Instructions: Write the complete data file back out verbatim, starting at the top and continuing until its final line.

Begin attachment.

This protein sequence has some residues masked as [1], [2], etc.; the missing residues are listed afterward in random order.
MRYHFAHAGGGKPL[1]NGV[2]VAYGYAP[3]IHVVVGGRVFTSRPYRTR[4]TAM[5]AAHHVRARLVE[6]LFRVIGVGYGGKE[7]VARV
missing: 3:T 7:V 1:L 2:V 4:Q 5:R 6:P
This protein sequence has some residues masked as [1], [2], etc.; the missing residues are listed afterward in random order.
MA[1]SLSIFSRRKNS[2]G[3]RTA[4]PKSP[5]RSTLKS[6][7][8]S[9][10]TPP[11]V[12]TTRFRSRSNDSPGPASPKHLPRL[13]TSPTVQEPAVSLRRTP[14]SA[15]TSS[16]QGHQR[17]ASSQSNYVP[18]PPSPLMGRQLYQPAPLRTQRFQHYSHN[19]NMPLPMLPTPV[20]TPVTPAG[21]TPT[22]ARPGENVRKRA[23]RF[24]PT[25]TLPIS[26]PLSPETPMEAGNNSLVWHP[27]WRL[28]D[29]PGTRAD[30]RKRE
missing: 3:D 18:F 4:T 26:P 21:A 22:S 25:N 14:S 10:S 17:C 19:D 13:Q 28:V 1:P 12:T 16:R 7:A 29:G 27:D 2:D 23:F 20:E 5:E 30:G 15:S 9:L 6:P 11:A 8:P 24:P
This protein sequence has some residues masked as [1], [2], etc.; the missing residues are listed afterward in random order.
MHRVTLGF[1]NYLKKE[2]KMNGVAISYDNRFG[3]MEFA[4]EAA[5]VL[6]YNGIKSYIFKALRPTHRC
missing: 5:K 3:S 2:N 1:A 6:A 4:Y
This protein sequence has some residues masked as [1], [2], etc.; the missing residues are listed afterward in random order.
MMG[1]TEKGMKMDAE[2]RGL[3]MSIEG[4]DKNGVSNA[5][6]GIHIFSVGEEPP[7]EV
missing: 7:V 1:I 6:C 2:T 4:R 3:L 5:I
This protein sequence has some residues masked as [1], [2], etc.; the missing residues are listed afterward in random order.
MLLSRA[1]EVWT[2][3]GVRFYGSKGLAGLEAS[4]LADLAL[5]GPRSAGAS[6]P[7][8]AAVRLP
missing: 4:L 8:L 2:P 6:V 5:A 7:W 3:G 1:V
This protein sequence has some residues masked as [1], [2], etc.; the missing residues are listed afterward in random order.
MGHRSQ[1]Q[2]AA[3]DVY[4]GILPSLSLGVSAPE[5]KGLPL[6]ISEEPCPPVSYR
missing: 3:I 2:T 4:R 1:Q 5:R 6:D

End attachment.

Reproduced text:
This protein sequence has some residues masked as [1], [2], etc.; the missing residues are listed afterward in random order.
MRYHFAHAGGGKPL[1]NGV[2]VAYGYAP[3]IHVVVGGRVFTSRPYRTR[4]TAM[5]AAHHVRARLVE[6]LFRVIGVGYGGKE[7]VARV
missing: 3:T 7:V 1:L 2:V 4:Q 5:R 6:P
This protein sequence has some residues masked as [1], [2], etc.; the missing residues are listed afterward in random order.
MA[1]SLSIFSRRKNS[2]G[3]RTA[4]PKSP[5]RSTLKS[6][7][8]S[9][10]TPP[11]V[12]TTRFRSRSNDSPGPASPKHLPRL[13]TSPTVQEPAVSLRRTP[14]SA[15]TSS[16]QGHQR[17]ASSQSNYVP[18]PPSPLMGRQLYQPAPLRTQRFQHYSHN[19]NMPLPMLPTPV[20]TPVTPAG[21]TPT[22]ARPGENVRKRA[23]RF[24]PT[25]TLPIS[26]PLSPETPMEAGNNSLVWHP[27]WRL[28]D[29]PGTRAD[30]RKRE
missing: 3:D 18:F 4:T 26:P 21:A 22:S 25:N 14:S 10:S 17:C 19:D 13:Q 28:V 1:P 12:T 16:R 7:A 29:G 27:D 2:D 23:F 20:E 5:E 30:G 15:S 9:L 6:P 11:A 8:P 24:P
This protein sequence has some residues masked as [1], [2], etc.; the missing residues are listed afterward in random order.
MHRVTLGF[1]NYLKKE[2]KMNGVAISYDNRFG[3]MEFA[4]EAA[5]VL[6]YNGIKSYIFKALRPTHRC
missing: 5:K 3:S 2:N 1:A 6:A 4:Y
This protein sequence has some residues masked as [1], [2], etc.; the missing residues are listed afterward in random order.
MMG[1]TEKGMKMDAE[2]RGL[3]MSIEG[4]DKNGVSNA[5][6]GIHIFSVGEEPP[7]EV
missing: 7:V 1:I 6:C 2:T 4:R 3:L 5:I
This protein sequence has some residues masked as [1], [2], etc.; the missing residues are listed afterward in random order.
MLLSRA[1]EVWT[2][3]GVRFYGSKGLAGLEAS[4]LADLAL[5]GPRSAGAS[6]P[7][8]AAVRLP
missing: 4:L 8:L 2:P 6:V 5:A 7:W 3:G 1:V
This protein sequence has some residues masked as [1], [2], etc.; the missing residues are listed afterward in random order.
MGHRSQ[1]Q[2]AA[3]DVY[4]GILPSLSLGVSAPE[5]KGLPL[6]ISEEPCPPVSYR
missing: 3:I 2:T 4:R 1:Q 5:R 6:D